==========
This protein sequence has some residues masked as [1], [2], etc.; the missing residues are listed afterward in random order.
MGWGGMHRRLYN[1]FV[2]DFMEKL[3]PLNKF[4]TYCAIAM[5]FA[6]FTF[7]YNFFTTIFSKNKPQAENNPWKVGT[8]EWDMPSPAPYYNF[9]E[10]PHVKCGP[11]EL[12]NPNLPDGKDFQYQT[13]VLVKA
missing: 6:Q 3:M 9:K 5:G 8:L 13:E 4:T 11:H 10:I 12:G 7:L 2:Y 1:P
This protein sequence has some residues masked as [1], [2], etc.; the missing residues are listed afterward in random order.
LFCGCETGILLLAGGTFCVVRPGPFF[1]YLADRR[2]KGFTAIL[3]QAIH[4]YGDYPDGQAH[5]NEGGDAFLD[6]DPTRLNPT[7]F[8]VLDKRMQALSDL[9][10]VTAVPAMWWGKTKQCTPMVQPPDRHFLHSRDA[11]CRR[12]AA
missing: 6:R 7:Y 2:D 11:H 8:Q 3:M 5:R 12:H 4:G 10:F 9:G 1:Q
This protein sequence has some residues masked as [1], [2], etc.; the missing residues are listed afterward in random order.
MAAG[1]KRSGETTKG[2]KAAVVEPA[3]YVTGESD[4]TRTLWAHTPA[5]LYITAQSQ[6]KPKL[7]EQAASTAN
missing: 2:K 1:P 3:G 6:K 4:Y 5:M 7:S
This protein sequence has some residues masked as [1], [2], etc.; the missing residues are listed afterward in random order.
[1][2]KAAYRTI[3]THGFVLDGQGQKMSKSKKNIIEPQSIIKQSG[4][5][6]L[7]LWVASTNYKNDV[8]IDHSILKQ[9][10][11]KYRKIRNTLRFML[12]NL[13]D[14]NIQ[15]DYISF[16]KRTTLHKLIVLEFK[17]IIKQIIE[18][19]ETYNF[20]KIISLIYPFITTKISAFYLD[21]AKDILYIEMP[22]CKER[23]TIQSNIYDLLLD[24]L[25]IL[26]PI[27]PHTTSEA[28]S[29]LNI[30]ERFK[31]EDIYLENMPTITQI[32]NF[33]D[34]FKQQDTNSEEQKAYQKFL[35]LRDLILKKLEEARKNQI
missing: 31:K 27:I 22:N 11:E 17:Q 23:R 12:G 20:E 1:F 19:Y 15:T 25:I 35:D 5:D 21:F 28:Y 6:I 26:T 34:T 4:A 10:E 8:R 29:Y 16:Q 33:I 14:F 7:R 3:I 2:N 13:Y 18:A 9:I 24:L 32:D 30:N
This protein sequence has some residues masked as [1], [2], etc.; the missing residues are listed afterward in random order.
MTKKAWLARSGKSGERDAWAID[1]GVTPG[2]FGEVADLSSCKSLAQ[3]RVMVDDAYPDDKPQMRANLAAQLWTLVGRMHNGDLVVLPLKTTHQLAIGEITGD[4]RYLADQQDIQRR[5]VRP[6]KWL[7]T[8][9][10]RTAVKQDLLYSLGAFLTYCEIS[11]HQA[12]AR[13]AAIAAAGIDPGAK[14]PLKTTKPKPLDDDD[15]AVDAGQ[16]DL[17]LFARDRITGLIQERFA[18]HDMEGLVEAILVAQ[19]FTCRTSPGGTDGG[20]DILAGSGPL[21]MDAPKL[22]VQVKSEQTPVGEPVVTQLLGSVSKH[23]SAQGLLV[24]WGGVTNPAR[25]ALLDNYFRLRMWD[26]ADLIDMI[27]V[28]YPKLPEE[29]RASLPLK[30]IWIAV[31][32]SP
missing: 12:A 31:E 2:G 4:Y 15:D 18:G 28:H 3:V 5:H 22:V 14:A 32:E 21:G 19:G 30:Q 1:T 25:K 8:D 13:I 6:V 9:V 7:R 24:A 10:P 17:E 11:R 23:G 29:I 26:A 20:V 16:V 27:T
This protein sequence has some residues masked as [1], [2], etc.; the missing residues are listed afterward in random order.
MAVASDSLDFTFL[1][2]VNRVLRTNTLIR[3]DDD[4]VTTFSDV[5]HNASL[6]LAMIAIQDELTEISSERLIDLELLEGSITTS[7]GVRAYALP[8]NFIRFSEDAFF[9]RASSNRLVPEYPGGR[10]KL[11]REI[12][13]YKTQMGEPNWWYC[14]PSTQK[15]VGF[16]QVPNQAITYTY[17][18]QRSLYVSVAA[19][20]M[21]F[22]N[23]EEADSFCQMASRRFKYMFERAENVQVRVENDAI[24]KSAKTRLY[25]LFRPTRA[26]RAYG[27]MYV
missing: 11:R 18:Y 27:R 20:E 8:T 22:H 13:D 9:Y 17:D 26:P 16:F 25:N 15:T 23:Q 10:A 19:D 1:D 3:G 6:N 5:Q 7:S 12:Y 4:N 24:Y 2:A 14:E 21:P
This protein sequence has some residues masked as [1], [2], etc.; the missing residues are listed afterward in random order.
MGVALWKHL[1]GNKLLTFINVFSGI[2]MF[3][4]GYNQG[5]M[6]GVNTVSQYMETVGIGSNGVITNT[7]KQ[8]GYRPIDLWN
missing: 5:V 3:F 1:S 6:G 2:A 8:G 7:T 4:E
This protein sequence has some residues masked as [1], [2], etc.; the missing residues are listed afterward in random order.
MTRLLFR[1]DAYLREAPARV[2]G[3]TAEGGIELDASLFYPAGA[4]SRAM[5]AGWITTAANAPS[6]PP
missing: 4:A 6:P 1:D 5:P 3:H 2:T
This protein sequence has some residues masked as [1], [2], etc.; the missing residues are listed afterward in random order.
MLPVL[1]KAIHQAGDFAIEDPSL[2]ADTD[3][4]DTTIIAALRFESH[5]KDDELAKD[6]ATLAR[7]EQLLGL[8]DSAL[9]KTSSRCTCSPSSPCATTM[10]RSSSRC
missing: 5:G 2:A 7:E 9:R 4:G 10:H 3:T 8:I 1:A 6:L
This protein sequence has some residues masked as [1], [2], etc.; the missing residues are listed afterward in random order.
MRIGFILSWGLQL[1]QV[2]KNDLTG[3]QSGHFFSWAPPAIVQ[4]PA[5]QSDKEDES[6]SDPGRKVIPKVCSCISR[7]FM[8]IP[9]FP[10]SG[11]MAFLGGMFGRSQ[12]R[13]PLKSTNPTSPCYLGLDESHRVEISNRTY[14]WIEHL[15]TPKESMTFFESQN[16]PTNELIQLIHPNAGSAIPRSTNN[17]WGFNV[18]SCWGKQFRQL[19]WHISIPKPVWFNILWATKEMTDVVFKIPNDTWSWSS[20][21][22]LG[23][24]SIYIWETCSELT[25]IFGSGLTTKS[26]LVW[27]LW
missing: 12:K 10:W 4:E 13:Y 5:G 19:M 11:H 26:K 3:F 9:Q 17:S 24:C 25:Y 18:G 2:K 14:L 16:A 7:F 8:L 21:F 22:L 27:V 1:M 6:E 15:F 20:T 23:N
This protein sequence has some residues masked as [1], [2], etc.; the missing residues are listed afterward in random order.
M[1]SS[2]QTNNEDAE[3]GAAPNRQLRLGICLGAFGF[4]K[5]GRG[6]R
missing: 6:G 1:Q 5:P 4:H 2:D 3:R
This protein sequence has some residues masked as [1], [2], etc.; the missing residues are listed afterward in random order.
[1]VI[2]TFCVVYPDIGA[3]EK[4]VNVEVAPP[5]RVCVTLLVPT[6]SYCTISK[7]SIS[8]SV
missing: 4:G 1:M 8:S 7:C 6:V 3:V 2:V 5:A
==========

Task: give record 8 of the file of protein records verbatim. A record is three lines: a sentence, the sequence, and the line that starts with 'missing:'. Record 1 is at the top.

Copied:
This protein sequence has some residues masked as [1], [2], etc.; the missing residues are listed afterward in random order.
MTRLLFR[1]DAYLREAPARV[2]G[3]TAEGGIELDASLFYPAGA[4]SRAM[5]AGWITTAANAPS[6]PP
missing: 4:A 6:P 1:D 5:P 3:H 2:T